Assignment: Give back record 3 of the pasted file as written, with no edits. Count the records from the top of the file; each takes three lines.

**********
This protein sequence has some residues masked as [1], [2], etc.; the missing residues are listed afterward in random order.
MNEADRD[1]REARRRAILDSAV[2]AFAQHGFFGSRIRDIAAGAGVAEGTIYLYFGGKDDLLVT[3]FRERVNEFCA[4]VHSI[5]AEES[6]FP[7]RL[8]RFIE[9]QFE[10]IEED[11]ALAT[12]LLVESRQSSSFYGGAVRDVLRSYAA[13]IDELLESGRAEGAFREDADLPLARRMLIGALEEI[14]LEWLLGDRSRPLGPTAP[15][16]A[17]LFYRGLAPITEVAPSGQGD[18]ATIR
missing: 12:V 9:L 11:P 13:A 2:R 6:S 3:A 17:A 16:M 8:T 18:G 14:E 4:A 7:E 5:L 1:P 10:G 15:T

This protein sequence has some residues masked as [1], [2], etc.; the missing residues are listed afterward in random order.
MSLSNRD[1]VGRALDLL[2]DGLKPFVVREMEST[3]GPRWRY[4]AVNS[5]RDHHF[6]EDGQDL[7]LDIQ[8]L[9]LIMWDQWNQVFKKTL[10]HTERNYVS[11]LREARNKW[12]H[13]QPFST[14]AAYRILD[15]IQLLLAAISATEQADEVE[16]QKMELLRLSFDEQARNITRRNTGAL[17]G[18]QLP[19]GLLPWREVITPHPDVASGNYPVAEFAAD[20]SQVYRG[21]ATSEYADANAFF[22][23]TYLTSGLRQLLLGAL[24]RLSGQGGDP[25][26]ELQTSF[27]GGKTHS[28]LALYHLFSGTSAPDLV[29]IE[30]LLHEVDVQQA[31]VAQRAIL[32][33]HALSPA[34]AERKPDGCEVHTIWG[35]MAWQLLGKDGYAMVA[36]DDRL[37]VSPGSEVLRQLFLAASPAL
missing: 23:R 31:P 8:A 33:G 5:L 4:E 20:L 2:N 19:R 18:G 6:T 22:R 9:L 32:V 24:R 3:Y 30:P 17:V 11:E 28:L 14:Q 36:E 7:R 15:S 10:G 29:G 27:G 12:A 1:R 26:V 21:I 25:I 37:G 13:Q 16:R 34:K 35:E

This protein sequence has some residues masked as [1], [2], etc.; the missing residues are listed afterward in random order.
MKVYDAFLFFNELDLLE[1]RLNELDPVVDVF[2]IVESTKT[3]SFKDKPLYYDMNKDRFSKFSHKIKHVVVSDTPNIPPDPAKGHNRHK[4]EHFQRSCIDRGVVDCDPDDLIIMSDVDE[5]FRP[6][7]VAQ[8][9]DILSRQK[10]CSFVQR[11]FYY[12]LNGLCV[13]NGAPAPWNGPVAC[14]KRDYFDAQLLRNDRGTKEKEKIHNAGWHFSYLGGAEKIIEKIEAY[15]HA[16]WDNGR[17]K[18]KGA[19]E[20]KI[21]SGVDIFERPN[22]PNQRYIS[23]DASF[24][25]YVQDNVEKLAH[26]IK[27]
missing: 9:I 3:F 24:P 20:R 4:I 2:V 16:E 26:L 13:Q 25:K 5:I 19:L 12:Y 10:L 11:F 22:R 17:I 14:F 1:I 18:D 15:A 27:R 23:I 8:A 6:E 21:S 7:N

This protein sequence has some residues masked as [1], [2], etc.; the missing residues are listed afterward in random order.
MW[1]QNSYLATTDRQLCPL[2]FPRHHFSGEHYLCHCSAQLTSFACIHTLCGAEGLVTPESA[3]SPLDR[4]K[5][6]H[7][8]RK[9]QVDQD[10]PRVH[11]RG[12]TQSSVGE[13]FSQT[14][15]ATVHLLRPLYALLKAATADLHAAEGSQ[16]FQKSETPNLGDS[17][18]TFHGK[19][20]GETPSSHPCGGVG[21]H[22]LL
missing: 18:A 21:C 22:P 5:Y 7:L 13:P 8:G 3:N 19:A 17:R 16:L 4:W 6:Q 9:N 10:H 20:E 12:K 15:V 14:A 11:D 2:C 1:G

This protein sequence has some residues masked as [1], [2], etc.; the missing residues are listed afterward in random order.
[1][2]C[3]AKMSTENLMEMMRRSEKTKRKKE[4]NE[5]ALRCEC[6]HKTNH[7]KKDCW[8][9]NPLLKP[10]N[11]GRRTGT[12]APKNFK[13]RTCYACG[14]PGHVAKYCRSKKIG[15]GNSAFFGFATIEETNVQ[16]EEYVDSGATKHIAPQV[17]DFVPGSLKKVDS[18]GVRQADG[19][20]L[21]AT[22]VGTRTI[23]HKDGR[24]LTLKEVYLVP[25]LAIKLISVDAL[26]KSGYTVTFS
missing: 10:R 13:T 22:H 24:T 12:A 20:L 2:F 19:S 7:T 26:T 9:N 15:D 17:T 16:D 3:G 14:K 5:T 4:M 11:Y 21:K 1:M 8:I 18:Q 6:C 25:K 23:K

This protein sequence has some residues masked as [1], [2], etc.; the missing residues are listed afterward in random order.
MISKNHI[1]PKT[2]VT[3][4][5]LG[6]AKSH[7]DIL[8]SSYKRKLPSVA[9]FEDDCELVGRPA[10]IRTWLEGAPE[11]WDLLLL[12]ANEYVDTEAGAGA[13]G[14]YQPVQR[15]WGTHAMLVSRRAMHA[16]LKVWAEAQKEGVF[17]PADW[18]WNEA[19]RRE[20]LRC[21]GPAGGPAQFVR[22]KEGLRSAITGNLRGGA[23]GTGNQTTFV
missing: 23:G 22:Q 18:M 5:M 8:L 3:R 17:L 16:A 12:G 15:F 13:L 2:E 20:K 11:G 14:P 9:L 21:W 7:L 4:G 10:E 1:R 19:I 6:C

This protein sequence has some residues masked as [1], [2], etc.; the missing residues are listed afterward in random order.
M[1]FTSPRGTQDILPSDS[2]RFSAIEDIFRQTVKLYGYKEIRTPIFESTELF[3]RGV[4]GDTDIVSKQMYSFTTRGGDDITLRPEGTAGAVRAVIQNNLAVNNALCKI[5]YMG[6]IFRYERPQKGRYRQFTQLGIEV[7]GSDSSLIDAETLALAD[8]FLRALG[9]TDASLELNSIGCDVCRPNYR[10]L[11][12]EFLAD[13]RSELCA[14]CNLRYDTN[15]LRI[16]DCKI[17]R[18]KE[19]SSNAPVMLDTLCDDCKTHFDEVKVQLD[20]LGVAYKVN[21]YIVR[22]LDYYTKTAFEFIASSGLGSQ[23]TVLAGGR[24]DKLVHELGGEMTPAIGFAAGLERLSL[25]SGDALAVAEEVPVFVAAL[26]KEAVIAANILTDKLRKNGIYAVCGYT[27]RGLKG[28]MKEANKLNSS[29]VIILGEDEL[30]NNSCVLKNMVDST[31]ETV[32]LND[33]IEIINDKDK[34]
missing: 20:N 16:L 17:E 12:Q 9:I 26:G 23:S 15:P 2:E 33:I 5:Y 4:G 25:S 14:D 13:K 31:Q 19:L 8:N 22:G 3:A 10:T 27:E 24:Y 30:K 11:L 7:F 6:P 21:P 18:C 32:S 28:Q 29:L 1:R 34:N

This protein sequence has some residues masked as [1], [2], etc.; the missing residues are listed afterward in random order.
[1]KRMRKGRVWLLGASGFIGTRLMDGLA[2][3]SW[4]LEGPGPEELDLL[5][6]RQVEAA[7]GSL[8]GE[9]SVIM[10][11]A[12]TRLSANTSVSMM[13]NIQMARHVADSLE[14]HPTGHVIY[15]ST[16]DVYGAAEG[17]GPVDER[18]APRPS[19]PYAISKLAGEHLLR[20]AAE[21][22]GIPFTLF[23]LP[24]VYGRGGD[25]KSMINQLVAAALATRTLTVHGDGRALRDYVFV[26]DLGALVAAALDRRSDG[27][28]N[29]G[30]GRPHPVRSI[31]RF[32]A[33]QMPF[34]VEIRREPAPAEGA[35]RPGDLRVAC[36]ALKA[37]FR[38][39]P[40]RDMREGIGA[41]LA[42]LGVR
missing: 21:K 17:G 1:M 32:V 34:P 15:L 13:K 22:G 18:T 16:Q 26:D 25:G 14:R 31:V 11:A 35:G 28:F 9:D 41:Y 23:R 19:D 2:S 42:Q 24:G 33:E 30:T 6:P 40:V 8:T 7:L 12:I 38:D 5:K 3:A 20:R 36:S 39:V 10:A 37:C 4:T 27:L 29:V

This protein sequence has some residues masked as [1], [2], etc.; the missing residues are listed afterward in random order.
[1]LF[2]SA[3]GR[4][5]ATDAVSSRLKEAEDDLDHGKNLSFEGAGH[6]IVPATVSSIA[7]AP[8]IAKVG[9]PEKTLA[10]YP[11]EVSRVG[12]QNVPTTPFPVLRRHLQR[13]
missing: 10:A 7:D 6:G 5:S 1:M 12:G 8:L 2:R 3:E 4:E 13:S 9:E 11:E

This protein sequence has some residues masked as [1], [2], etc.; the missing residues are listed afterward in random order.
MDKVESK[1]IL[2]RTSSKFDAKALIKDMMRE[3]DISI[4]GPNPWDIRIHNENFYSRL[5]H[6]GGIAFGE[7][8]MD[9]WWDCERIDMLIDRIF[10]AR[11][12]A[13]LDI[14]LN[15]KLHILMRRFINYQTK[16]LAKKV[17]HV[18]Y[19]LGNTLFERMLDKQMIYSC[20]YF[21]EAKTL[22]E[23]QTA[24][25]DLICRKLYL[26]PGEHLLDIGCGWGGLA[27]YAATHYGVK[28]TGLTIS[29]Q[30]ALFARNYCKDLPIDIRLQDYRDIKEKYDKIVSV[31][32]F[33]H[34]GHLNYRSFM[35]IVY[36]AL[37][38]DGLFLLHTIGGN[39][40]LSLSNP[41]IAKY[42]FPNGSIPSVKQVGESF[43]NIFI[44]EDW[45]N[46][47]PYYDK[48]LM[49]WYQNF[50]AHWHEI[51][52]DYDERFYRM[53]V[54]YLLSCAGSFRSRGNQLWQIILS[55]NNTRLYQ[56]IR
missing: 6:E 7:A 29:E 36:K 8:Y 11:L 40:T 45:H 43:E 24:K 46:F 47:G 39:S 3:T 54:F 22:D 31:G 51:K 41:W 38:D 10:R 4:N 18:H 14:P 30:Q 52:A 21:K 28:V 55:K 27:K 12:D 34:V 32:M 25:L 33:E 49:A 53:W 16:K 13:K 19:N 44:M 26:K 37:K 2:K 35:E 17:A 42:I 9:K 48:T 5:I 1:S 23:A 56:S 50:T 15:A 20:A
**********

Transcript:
This protein sequence has some residues masked as [1], [2], etc.; the missing residues are listed afterward in random order.
MKVYDAFLFFNELDLLE[1]RLNELDPVVDVF[2]IVESTKT[3]SFKDKPLYYDMNKDRFSKFSHKIKHVVVSDTPNIPPDPAKGHNRHK[4]EHFQRSCIDRGVVDCDPDDLIIMSDVDE[5]FRP[6][7]VAQ[8][9]DILSRQK[10]CSFVQR[11]FYY[12]LNGLCV[13]NGAPAPWNGPVAC[14]KRDYFDAQLLRNDRGTKEKEKIHNAGWHFSYLGGAEKIIEKIEAY[15]HA[16]WDNGR[17]K[18]KGA[19]E[20]KI[21]SGVDIFERPN[22]PNQRYIS[23]DASF[24][25]YVQDNVEKLAH[26]IK[27]
missing: 9:I 3:F 24:P 20:R 4:I 2:V 16:E 26:L 13:Q 25:K 5:I 19:L 12:Y 10:L 11:F 22:R 17:I 14:F 1:I 18:D 15:A 27:R 23:I 8:A 6:E 21:S 7:N